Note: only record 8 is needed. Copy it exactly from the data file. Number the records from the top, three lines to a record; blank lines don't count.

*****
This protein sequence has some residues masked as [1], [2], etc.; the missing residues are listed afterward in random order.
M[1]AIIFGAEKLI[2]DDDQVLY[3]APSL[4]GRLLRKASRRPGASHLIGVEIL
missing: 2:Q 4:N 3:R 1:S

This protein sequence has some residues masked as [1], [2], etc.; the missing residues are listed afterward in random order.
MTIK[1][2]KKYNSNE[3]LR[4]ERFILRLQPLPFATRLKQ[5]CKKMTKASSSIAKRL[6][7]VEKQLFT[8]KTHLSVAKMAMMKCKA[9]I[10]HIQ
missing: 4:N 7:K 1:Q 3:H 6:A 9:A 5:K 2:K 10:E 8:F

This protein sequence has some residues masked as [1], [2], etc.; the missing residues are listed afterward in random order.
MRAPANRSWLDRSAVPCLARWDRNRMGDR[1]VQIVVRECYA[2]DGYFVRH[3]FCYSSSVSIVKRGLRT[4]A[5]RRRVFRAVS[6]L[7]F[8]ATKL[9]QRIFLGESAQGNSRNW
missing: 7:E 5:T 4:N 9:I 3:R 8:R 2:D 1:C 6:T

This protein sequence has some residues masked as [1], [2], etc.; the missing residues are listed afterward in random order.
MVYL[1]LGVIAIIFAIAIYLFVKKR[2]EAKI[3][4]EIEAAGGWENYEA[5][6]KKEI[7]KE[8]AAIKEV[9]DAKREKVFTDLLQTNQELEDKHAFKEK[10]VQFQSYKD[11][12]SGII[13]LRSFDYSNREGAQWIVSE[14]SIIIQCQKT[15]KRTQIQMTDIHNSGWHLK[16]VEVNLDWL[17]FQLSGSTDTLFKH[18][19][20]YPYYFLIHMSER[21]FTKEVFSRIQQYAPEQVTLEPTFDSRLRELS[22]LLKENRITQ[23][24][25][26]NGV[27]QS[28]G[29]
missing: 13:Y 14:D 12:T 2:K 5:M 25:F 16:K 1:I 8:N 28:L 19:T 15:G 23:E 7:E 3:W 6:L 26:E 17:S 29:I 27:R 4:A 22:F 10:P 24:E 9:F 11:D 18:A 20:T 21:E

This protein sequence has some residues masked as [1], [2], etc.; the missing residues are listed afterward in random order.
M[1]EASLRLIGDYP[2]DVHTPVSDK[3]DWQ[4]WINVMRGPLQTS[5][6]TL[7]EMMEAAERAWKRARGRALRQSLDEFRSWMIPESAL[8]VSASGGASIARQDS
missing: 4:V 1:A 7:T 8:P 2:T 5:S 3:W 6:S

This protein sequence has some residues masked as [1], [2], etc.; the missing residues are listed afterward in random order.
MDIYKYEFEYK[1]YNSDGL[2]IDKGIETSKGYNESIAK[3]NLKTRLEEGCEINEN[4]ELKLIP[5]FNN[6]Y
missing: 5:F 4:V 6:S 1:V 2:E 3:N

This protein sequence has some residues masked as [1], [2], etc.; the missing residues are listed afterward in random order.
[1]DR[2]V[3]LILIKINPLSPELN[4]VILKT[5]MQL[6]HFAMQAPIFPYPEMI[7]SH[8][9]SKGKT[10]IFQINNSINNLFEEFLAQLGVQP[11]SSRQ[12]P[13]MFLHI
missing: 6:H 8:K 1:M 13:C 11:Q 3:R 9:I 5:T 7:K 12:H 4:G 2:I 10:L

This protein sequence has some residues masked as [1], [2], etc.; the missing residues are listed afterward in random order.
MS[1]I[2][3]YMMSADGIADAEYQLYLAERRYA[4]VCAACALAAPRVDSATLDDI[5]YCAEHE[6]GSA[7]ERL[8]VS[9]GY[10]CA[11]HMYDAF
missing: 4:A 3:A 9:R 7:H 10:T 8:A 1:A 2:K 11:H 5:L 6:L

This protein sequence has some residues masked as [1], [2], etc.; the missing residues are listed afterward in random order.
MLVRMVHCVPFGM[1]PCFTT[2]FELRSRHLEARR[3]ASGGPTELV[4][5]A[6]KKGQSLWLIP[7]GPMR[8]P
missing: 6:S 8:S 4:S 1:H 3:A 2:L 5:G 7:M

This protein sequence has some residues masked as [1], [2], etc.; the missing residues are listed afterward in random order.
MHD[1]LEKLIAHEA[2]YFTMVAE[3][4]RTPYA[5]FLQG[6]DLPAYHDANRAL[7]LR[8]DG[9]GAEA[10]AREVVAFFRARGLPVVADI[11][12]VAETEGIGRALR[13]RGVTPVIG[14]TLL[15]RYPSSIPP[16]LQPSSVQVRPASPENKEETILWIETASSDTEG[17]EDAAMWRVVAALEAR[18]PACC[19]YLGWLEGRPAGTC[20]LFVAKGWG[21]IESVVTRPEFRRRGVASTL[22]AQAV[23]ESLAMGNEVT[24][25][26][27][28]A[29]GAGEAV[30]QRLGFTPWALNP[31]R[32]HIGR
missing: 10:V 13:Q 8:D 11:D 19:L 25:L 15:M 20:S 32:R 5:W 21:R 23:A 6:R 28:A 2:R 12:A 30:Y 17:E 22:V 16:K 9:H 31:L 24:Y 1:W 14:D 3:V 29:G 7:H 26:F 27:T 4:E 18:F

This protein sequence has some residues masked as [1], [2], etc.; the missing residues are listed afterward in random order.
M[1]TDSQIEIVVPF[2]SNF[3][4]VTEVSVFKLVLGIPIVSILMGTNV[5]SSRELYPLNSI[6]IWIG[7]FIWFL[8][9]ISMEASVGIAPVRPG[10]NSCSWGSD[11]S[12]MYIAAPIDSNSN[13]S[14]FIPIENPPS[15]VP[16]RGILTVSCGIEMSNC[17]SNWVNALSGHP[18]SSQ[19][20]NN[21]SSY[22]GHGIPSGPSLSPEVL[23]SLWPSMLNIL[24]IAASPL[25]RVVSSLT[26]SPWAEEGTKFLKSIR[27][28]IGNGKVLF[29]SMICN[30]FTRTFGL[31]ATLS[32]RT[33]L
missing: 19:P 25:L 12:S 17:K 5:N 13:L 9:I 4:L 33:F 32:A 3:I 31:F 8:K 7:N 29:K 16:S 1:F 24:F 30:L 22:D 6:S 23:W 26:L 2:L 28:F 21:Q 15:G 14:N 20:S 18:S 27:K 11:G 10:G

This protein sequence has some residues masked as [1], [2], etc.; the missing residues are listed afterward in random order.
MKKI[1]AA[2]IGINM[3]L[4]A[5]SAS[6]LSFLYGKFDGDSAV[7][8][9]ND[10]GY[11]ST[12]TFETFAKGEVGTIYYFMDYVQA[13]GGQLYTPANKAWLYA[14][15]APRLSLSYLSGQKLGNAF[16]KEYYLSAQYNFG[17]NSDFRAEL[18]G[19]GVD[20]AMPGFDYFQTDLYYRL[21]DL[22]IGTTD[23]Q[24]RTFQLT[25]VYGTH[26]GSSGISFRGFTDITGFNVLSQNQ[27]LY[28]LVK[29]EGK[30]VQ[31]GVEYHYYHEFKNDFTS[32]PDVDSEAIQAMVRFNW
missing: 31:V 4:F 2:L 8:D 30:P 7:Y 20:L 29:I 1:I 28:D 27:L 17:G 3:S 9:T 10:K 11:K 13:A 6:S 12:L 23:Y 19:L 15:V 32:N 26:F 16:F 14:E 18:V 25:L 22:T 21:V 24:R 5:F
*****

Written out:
This protein sequence has some residues masked as [1], [2], etc.; the missing residues are listed afterward in random order.
MS[1]I[2][3]YMMSADGIADAEYQLYLAERRYA[4]VCAACALAAPRVDSATLDDI[5]YCAEHE[6]GSA[7]ERL[8]VS[9]GY[10]CA[11]HMYDAF
missing: 4:A 3:A 9:R 7:H 10:T 8:A 1:A 2:K 11:H 5:L 6:L